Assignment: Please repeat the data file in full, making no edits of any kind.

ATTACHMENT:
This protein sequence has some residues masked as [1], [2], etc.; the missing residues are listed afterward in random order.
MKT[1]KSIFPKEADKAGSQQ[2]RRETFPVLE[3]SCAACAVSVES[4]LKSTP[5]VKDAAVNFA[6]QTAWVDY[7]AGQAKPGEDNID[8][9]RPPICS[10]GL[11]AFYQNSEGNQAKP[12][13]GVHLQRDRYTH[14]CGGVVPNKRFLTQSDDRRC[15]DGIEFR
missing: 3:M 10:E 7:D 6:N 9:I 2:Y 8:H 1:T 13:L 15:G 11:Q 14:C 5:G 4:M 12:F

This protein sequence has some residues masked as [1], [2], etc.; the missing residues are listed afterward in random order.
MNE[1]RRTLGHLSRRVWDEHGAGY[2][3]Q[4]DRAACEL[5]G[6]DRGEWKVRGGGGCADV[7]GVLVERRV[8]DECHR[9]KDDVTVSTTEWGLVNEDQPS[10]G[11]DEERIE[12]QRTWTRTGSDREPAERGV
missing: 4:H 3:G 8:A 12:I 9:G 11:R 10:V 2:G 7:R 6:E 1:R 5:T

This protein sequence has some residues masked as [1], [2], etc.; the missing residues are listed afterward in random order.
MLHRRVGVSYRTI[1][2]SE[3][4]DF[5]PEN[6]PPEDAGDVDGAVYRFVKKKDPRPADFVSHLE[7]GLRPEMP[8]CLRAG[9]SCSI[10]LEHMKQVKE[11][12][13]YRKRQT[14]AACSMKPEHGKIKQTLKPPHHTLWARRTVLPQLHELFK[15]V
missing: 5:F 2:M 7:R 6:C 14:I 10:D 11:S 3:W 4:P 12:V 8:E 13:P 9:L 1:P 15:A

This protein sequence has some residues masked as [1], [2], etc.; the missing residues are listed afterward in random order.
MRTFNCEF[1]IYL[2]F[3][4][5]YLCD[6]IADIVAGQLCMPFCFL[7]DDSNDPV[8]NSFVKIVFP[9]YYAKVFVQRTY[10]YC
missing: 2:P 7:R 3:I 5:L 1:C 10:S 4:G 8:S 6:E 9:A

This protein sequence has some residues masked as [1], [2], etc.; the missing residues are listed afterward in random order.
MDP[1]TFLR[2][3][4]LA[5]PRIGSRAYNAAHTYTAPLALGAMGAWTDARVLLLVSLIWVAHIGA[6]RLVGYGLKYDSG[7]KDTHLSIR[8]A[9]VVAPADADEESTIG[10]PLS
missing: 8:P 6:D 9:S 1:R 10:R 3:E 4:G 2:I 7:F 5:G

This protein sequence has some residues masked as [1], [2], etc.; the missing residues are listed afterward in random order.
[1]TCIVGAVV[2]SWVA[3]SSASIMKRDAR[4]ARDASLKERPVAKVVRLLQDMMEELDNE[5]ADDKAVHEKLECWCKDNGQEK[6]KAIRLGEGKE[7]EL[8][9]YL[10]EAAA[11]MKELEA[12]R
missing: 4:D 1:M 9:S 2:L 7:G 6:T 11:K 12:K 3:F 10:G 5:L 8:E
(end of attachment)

This protein sequence has some residues masked as [1], [2], etc.; the missing residues are listed afterward in random order.
MKT[1]KSIFPKEADKAGSQQ[2]RRETFPVLE[3]SCAACAVSVES[4]LKSTP[5]VKDAAVNFA[6]QTAWVDY[7]AGQAKPGEDNID[8][9]RPPICS[10]GL[11]AFYQNSEGNQAKP[12][13]GVHLQRDRYTH[14]CGGVVPNKRFLTQSDDRRC[15]DGIEFR
missing: 3:M 10:E 7:D 6:N 9:I 2:Y 8:H 1:T 13:L 15:G 11:Q 14:C 5:G 4:M 12:F

This protein sequence has some residues masked as [1], [2], etc.; the missing residues are listed afterward in random order.
MNE[1]RRTLGHLSRRVWDEHGAGY[2][3]Q[4]DRAACEL[5]G[6]DRGEWKVRGGGGCADV[7]GVLVERRV[8]DECHR[9]KDDVTVSTTEWGLVNEDQPS[10]G[11]DEERIE[12]QRTWTRTGSDREPAERGV
missing: 4:H 3:G 8:A 12:I 9:G 11:R 10:V 2:G 7:R 6:E 1:R 5:T

This protein sequence has some residues masked as [1], [2], etc.; the missing residues are listed afterward in random order.
MLHRRVGVSYRTI[1][2]SE[3][4]DF[5]PEN[6]PPEDAGDVDGAVYRFVKKKDPRPADFVSHLE[7]GLRPEMP[8]CLRAG[9]SCSI[10]LEHMKQVKE[11][12][13]YRKRQT[14]AACSMKPEHGKIKQTLKPPHHTLWARRTVLPQLHELFK[15]V
missing: 5:F 2:M 7:R 6:C 14:I 10:D 11:S 3:W 4:P 12:V 8:E 13:P 9:L 1:P 15:A

This protein sequence has some residues masked as [1], [2], etc.; the missing residues are listed afterward in random order.
MRTFNCEF[1]IYL[2]F[3][4][5]YLCD[6]IADIVAGQLCMPFCFL[7]DDSNDPV[8]NSFVKIVFP[9]YYAKVFVQRTY[10]YC
missing: 2:P 7:R 3:I 5:L 1:C 10:S 4:G 8:S 6:E 9:A

This protein sequence has some residues masked as [1], [2], etc.; the missing residues are listed afterward in random order.
MDP[1]TFLR[2][3][4]LA[5]PRIGSRAYNAAHTYTAPLALGAMGAWTDARVLLLVSLIWVAHIGA[6]RLVGYGLKYDSG[7]KDTHLSIR[8]A[9]VVAPADADEESTIG[10]PLS
missing: 8:P 6:D 9:S 1:R 10:R 3:E 4:G 2:I 7:F 5:G

This protein sequence has some residues masked as [1], [2], etc.; the missing residues are listed afterward in random order.
[1]TCIVGAVV[2]SWVA[3]SSASIMKRDAR[4]ARDASLKERPVAKVVRLLQDMMEELDNE[5]ADDKAVHEKLECWCKDNGQEK[6]KAIRLGEGKE[7]EL[8][9]YL[10]EAAA[11]MKELEA[12]R
missing: 4:D 1:M 9:S 2:L 7:G 6:T 11:K 12:K 3:F 10:G 5:L 8:E